But it never feels like it’s dragging its heels. With peak torque arriving at 4000rpm, or around 85km/h, oftentimes a downshift isn’t necessary to overhaul stragglers, and if it is one downwards click of the lightweight lever is plenty to get the job done. Tracer the smaller is particularly laid back at 100km/h, pulling just 4500rpm in top gear, sixth. Pity the LCD screen is so tiny though, nothing like its big sib’s model of clarity. That said, only the numerals for the tacho are scarcely discernible, and since you’re upshifting using the midband, there’s not that much of a need to know how quickly the engine is reciprocating.
Other relevant info is all there, including gear selected and digital speed readout, along with instantaneous and average fuel use. There’s even a fuel gauge. All you really need then for touring.
The question on everyone’s lips – will Yamaha ever relent and bring in the high power version like they get in Europe? Don’t rule it out, because they did with the standard bike so no reason why they might not with the Tracer 700 (which would take on the HO for high output designation). Otherwise, they may arrive from Japan as used imports.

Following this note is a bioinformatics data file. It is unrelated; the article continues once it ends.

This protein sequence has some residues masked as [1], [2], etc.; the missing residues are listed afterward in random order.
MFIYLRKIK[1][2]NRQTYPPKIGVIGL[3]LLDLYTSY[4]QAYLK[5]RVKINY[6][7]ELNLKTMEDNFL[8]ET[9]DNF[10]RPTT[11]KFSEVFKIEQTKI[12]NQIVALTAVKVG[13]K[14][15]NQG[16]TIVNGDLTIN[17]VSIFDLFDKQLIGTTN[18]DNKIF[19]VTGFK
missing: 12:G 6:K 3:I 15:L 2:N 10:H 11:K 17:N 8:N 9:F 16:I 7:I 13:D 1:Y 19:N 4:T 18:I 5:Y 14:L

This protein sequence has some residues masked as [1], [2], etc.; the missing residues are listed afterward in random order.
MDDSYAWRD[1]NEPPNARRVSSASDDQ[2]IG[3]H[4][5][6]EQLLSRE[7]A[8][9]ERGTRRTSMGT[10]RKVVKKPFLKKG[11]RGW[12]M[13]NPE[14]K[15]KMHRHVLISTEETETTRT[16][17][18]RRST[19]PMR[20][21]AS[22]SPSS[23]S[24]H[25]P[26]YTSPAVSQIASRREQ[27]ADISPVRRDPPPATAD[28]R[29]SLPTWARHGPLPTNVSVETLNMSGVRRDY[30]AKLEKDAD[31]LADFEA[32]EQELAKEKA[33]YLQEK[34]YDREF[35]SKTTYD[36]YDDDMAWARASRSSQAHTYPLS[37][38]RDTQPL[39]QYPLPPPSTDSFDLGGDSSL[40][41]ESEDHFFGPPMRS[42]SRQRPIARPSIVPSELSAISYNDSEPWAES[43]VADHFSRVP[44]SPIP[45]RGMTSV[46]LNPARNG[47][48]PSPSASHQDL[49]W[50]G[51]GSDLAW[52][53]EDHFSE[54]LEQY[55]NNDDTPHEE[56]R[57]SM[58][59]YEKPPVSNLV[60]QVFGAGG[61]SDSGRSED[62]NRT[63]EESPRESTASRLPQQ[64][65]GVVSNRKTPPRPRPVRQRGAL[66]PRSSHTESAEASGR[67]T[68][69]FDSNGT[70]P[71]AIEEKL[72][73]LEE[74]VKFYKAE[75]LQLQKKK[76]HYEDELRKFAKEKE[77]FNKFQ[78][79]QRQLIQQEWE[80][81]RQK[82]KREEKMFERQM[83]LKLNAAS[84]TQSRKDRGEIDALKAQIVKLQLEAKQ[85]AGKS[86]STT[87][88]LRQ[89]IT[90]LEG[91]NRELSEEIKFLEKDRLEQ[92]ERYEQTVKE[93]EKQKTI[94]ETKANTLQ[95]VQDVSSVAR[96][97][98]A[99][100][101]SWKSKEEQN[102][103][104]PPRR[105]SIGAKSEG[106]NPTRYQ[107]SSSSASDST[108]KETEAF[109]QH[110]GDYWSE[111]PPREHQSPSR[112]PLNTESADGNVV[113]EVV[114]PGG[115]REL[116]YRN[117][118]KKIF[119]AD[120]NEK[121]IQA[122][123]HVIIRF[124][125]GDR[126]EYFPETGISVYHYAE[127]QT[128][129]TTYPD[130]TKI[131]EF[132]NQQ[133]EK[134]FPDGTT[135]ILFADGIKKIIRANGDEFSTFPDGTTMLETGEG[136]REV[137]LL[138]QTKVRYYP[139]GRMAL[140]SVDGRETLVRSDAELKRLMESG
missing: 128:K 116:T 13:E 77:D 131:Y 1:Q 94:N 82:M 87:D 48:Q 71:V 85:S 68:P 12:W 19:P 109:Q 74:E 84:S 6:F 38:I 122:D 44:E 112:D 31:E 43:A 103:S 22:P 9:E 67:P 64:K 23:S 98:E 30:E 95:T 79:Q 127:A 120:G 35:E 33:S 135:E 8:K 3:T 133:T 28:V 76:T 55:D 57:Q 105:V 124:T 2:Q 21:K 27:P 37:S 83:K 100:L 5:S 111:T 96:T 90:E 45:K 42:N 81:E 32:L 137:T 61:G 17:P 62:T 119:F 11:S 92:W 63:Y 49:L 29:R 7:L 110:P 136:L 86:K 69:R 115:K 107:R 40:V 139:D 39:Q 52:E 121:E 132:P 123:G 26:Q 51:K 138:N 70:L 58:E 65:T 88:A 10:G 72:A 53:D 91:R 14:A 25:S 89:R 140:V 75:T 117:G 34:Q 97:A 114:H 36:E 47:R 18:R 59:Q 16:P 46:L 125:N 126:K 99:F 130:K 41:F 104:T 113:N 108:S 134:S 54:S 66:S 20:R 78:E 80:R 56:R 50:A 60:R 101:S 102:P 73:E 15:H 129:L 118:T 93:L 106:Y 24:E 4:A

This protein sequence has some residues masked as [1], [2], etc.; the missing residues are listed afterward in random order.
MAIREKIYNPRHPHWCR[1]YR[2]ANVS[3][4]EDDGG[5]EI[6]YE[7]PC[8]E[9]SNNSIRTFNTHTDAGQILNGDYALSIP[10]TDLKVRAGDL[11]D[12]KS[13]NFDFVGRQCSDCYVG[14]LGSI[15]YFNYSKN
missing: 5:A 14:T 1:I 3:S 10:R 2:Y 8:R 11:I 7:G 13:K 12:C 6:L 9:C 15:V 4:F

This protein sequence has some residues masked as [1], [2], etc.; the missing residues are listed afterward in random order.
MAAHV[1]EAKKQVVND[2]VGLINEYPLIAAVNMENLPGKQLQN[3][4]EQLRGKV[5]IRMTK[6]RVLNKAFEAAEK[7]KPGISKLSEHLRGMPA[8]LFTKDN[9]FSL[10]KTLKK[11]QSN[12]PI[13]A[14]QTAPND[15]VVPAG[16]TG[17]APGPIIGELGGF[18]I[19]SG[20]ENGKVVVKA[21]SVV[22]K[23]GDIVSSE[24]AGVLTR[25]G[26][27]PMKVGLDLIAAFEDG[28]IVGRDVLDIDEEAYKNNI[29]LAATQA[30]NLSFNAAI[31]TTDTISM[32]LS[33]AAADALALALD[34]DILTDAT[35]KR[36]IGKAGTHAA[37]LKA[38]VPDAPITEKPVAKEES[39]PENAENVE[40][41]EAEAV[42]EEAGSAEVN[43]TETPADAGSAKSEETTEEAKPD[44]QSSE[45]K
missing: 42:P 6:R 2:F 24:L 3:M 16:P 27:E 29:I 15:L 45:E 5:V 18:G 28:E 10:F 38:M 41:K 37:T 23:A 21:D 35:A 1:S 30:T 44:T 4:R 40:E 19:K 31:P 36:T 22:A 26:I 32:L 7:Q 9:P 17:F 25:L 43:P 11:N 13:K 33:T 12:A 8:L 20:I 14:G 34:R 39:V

On an everyday ride, especially in town there’s just no point in using anything other than middling revs where it feels best, punchiest. The uneven 270-degree firing order of the parallel twin was chosen because of the noise it makes and also for enhanced cornering traction, adding confidence to the ride. Plus it means TC isn’t really needed. And that’s abundantly clear once you jump on and get used to the Tracer 700. Like all MT bikes, its light weight is key, and while it is only just the right side of 200kg, it feels agile and easy to manhandle in the garage, with a sensible lock making turnarounds a snip. The wide bars help.
Hop aboard and it just feels right too, the hips not too flexed, arms not too outstretched. The screen is manually adjustable but it’s not something that’s easy to raise on the move. Simple enough to drop it down though, where it’s best. Like many screens, there’s a bit of wind noise from the edges. It almost doesn’t matter what shape is chosen, for they all do it to some degree. We found at its lowest setting it still offered generous wind protection. Mention of that, the Tracer 700 also comes with hand guards which feature integrated turn signals. A slotted bar cross piece allows fitment of a GPS device or mobile phone.